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Background details and bibliographic information
The Returned Emigrants
Author: James Connolly
File DescriptionAindrias Ó Cathasaigh
Electronic edition compiled by Benjamin Hazard
proof corrections by Aisling Byrne
Funded by University College, Cork via The Writers of Ireland Project
2. Second draft.
Extent of text: 1610 words
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Text ID Number: E900002-055
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- Aindrias Ó Cathasaigh (ed.), James Connolly: The Lost Writings (London 1997).
Selected further reading
- James Connolly and William Walker, The Connolly-Walker controversy on socialist unity in Ireland (Dublin 1911, repr. Cork 1986).
- Robert Lynd, James Connolly: an appreciation, to James Connolly, Collected works (2 vols, October 1916, repr. Dublin 1987) i, pp. 495507.
- Lambert McKenna, The social teachings of James Connolly (Dublin 1920).
- Desmond Ryan, James Connolly: his life, work and writings (Dublin 1924).
- G. Schüller, James Connolly and Irish freedom: a marxist analysis (Chicago 1926, repr. Cork 1974).
- Noelle Davis, Connolly of Ireland: patriot and socialist (Carnarvon 1946).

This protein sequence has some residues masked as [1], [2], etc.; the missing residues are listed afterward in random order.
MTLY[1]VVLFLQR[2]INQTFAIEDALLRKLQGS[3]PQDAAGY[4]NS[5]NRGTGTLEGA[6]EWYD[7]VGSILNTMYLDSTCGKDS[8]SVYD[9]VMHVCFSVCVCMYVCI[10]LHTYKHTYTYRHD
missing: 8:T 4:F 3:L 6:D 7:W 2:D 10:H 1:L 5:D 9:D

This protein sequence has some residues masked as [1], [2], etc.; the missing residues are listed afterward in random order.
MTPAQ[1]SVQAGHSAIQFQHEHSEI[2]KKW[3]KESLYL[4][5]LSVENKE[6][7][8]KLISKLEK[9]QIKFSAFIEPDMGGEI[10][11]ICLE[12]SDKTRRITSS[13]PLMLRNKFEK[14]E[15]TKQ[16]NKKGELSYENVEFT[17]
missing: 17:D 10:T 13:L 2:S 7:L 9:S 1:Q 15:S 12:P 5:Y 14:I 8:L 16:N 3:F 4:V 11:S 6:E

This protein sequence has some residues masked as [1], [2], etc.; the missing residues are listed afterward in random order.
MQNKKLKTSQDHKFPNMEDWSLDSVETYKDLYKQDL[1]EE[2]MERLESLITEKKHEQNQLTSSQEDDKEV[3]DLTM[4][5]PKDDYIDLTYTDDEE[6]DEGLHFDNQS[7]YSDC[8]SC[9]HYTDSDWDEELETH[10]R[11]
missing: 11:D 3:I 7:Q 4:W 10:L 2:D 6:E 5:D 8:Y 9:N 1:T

- Richard Michael Fox, James Connolly: the forerunner (Tralee 1946).
- Desmond Ryan, Socialism and nationalism: a selection from the writings of James Connolly (Dublin 1948).
- Desmond Ryan, 'James Connolly', in J. W. Boyle (ed.), Leaders and workers (Cork 1960, repr. 1978).
- C. Desmond Greaves, The life and times of James Connolly (London 1961, repr. Berlin 1976).
- François Bédarida, Le socialisme et la nation: James Connolly et l'Irlande (Paris 1965).
- Joseph Deasy, James Connolly: his life and teachings (Dublin 1966).
- James Connolly, Press poisoners in Ireland and other articles (Belfast 1968).
- James Connolly, Yellow unions in Ireland and other articles (Belfast 1968).
- Peter McKevitt, James Connolly (Dublin 1969).
- Owen Dudley Edwards, The mind of an activist: James Connolly (Dublin 1981).
- Derry Kelleher, Quotations from James Connolly: an anthology in three parts (2 vols Drogheda 1972).
- Peter Berresford Ellis (ed.), James Connolly: selected writings edited with an introduction by P. Berresford Ellis (Harmondsworth 1973).
- Samuel Levenson, James Connolly: a biography (London 1973).
- James Connolly, Ireland upon the dissecting table: James Connolly on Ulster and Partition (Cork 1975).
- Nora Connolly O'Brien, James Connolly: portrait of a rebel father (Dublin 1975).
- E. Strauss, Irish nationalism and British democracy (Westport CT 1975).
- Bernard Ransom, Connolly's Marxism (London 1980).
- Communist Party of Ireland, Breaking the chains: selected writings of James Connolly on women (Belfast 1981).
- Ruth Dudley Edwards, James Connolly (Dublin 1981).
- Brian Kelly, James Connolly and the fight for an Irish Workers' Republic (Cleveland, OH 1982).